3. Principles of Regional Development

3.1
This chapter lists 12 principles of regional development. These principles were formulated by the Committee after careful consideration of the evidence presented to the inquiry. The principles underpin the Committee’s report and provide the foundation for building and sustaining regional Australia.

Principles for building and sustaining regional Australia

Regional Australia requires a long term, flexible strategy and commitment to meet the needs of a modern, globally connected and changing environment.
The rate of social, economic and technological change has accelerated in recent decades. Any regional plan or policy framework must be flexible enough to accommodate and even pre-empt such changes.
The key to regional development across Australia is to facilitate and secure sustainable economic development.
Regional development facilitates economic development not only in the regions, but Australia as a whole. The whole nation will benefit from unlocking the potential of regional areas by growing regional economies.
All Australians should have access to reasonable services including health, education, transport and connectivity.
All Australians have a universal right to basic services. Ensuring that regional Australia enjoys equitable access to services and amenities will encourage both regional growth and increased mobility to regional centres.
Public sector decentralisation needs to be part of a broader regional development strategy.
Shifting agencies or parts of agencies to regional Australia will be most effective if it is part of an integrated strategy for regional development. Decentralisation must include decentralised policy and decision making as well as decentralised Commonwealth functions and services.
Local education and training that is engaged with its community is pivotal to regional development and decentralisation.
Local education and training both attracts and retains a capable workforce in regional areas. Engaged regional education and training – which includes school, university and TAFE sectors – can respond to local needs and build human capital.
The Commonwealth Government has an obligation to create conditions for the private sector to thrive and to invest in regional Australia, including the provision of enabling infrastructure.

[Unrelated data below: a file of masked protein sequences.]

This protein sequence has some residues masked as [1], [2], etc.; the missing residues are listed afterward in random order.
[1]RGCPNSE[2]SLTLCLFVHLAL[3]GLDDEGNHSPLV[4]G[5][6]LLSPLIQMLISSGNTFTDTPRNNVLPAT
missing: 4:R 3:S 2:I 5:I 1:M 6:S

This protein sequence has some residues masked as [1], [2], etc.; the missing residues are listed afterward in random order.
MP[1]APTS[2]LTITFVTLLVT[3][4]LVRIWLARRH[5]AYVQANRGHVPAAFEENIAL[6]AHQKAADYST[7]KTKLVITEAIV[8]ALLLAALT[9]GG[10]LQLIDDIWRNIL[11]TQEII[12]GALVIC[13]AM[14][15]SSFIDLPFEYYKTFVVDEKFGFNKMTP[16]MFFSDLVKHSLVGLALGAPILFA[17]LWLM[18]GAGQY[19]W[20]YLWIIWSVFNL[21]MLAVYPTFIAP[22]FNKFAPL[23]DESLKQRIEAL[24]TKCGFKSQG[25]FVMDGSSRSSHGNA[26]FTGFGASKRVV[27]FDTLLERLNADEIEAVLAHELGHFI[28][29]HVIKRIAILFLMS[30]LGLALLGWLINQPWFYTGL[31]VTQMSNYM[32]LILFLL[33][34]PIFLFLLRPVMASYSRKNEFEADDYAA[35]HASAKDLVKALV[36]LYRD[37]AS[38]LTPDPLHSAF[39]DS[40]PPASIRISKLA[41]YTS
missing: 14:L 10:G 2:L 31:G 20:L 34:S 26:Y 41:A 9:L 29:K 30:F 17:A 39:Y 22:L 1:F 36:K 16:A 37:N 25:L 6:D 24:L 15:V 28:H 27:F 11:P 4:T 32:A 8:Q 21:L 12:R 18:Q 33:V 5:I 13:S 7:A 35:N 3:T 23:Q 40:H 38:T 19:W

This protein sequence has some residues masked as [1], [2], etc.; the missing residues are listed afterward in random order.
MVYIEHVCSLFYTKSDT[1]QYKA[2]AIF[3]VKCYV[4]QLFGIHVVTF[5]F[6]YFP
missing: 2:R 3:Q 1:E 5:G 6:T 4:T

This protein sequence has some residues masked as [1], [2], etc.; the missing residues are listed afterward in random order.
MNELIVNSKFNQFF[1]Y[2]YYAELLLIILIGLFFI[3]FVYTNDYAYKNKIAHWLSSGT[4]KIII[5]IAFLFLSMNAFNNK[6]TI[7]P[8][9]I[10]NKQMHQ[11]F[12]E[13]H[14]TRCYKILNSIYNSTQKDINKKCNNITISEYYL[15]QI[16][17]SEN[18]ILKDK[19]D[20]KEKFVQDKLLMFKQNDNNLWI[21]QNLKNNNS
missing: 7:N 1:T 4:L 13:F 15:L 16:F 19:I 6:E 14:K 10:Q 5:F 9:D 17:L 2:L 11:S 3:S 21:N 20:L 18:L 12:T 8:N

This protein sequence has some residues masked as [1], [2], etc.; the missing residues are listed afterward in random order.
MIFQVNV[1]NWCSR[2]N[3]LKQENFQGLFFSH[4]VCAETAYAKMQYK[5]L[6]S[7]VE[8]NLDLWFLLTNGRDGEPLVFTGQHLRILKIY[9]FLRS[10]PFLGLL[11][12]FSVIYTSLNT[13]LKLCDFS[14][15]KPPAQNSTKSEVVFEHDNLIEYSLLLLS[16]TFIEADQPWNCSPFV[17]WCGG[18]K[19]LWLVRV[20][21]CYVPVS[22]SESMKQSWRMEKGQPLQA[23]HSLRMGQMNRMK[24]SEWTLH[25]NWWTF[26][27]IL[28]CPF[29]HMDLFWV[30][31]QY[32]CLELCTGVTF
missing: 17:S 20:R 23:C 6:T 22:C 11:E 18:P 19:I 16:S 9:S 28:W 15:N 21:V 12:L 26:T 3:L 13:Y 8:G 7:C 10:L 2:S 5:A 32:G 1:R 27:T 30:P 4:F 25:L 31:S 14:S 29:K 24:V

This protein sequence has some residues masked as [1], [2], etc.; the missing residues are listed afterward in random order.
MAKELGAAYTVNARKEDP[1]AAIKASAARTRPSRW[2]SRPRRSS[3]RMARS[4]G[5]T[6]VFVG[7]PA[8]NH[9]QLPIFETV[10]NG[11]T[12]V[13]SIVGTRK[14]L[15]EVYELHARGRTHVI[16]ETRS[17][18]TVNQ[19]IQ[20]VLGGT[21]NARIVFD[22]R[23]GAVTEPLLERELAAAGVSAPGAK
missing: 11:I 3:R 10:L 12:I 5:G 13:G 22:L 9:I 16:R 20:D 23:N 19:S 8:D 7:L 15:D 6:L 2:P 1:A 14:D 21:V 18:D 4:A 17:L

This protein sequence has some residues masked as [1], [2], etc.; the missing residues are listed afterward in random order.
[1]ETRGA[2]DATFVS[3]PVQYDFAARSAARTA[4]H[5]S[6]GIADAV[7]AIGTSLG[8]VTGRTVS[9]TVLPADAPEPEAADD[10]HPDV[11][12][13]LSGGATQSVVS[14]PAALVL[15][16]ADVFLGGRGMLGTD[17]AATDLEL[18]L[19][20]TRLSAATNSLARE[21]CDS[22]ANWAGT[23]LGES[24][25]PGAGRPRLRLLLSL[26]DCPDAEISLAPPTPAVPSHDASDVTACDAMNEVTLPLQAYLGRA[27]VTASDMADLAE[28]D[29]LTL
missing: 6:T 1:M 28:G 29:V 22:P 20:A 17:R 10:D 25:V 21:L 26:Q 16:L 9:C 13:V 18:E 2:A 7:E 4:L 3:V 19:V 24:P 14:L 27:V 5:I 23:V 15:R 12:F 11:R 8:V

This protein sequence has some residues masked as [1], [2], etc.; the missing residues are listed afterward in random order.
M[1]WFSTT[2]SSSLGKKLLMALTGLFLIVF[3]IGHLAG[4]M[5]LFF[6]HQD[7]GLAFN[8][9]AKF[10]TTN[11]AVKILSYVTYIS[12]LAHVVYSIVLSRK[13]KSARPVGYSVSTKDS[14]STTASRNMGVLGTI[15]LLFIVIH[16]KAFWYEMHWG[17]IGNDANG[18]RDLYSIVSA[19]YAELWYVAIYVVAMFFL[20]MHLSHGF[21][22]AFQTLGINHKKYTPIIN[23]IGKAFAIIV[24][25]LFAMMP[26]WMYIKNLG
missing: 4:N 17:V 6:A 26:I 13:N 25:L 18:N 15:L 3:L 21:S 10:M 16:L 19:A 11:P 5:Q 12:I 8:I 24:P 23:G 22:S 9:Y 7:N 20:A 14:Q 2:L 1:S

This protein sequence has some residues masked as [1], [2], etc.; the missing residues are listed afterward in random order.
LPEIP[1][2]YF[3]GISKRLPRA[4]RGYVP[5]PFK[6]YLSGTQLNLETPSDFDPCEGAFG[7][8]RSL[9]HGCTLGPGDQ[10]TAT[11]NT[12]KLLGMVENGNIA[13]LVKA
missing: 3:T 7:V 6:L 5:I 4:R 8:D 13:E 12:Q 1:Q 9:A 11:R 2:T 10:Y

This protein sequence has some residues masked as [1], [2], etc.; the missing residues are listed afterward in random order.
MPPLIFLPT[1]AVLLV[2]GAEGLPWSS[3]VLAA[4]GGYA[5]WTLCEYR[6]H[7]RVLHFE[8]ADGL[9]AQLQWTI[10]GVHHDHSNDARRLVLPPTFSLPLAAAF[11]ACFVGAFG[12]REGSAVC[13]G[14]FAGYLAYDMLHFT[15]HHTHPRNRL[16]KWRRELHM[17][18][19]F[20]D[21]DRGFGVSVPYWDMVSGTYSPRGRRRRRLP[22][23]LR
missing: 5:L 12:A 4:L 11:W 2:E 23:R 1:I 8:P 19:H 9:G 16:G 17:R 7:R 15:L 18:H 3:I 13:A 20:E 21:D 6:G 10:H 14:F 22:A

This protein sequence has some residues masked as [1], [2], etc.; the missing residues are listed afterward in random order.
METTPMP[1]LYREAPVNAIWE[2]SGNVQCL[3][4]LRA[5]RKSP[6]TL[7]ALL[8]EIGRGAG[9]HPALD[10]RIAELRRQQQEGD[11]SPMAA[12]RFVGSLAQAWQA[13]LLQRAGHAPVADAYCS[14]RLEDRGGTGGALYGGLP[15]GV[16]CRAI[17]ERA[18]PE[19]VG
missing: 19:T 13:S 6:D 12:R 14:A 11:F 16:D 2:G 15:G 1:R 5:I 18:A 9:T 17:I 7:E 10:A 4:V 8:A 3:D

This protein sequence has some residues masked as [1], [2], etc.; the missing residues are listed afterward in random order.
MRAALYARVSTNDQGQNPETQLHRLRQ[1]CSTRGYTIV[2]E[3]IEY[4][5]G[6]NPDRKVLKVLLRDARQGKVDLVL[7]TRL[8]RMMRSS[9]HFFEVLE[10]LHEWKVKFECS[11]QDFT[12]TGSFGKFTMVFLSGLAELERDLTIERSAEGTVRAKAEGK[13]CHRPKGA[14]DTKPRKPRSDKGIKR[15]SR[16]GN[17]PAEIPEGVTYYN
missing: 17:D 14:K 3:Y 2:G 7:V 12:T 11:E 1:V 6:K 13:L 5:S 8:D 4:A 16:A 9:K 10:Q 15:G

The Commonwealth should provide the basic infrastructure and services needed to support private sector investment and development in the regions. This particularly applies to transport infrastructure and digital connectivity which is essential for connecting regional areas to national and global markets.
The Commonwealth Government has a leadership role to identify national regional development priorities.
Knowing the priorities and commitments of government will assist corporate Australia to make investment decisions. Providing such information will attract further investment, associated business, and infrastructure development, which creates increased opportunities for growth.
Regional Australia has to be an integral part of a national population strategy.
There is no overarching national approach to address Australia’s population issues. This includes urbanisation, ageing, depleting populations in smaller towns, and migration. Regional Australia’s population needs must be considered in this broader national context.
Collaboration between all levels of government, the private sector and community is fundamental to regional development.
Collaboration is an essential precondition of successful regional development. The principle of subsidiarity must also underpin regional development. Subsidiarity requires that any program, policy or project is the responsibility of the best level of government possible. That level of government must also be adequately funded and resourced to perform that function.
Regional development includes the liveability and amenity of regions. It includes the cultivation of social, cultural and community capital.
For regions to attract people and fulfil their potential, they require a significant population base. This will only be achieved if those regions can provide a good quality of life. Rural and regional towns must offer an environment that makes them attractive places to live and work.
Regions that can lead their own development will do better. Regions have an obligation to develop the leaders of the future.
Regions must take responsibility for their own development and growth. This includes developing leadership capabilities, and a population that can innovate, adapt and change.
It is more effective and efficient to maintain existing services and infrastructure in regional areas than allow significant deterioration that requires further investment.
Well-maintained infrastructure and services assists in retaining populations and improving the liveability of a regional area. This compares favourably to rebuilding deteriorated infrastructure that generally needs large investments over short timeframes.

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